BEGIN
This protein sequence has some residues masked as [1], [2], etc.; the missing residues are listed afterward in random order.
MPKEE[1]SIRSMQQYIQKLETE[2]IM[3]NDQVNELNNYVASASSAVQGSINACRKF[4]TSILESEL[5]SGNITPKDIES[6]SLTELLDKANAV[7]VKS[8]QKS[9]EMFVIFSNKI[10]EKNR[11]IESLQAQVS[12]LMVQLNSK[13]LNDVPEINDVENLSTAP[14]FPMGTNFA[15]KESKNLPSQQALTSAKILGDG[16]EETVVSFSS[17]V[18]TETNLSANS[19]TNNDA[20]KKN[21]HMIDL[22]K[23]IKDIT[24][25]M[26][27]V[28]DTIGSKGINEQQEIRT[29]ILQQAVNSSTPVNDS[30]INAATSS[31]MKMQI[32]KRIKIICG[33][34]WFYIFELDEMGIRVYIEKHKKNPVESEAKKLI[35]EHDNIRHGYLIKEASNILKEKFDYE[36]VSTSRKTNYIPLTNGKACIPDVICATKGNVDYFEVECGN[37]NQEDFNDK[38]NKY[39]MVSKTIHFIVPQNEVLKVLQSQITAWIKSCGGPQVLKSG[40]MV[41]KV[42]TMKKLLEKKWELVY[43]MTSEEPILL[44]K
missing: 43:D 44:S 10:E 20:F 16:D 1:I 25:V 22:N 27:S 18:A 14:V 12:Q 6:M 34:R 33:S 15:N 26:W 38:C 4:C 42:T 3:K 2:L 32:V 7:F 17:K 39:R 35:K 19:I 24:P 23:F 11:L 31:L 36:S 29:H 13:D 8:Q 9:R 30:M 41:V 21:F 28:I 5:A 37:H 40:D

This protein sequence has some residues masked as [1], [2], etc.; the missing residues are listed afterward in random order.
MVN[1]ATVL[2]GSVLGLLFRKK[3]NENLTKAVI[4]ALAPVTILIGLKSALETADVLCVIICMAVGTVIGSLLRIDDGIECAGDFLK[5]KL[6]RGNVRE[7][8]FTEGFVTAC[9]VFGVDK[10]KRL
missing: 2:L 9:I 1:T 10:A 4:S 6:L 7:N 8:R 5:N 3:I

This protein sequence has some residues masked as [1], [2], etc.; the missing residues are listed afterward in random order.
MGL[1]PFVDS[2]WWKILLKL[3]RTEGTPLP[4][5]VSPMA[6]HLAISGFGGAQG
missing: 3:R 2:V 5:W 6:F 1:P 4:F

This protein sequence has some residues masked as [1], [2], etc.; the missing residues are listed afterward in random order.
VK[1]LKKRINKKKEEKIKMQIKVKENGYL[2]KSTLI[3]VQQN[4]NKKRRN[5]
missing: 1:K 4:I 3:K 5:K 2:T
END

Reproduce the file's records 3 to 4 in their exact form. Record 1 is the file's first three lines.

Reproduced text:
This protein sequence has some residues masked as [1], [2], etc.; the missing residues are listed afterward in random order.
MGL[1]PFVDS[2]WWKILLKL[3]RTEGTPLP[4][5]VSPMA[6]HLAISGFGGAQG
missing: 3:R 2:V 5:W 6:F 1:P 4:F

This protein sequence has some residues masked as [1], [2], etc.; the missing residues are listed afterward in random order.
VK[1]LKKRINKKKEEKIKMQIKVKENGYL[2]KSTLI[3]VQQN[4]NKKRRN[5]
missing: 1:K 4:I 3:K 5:K 2:T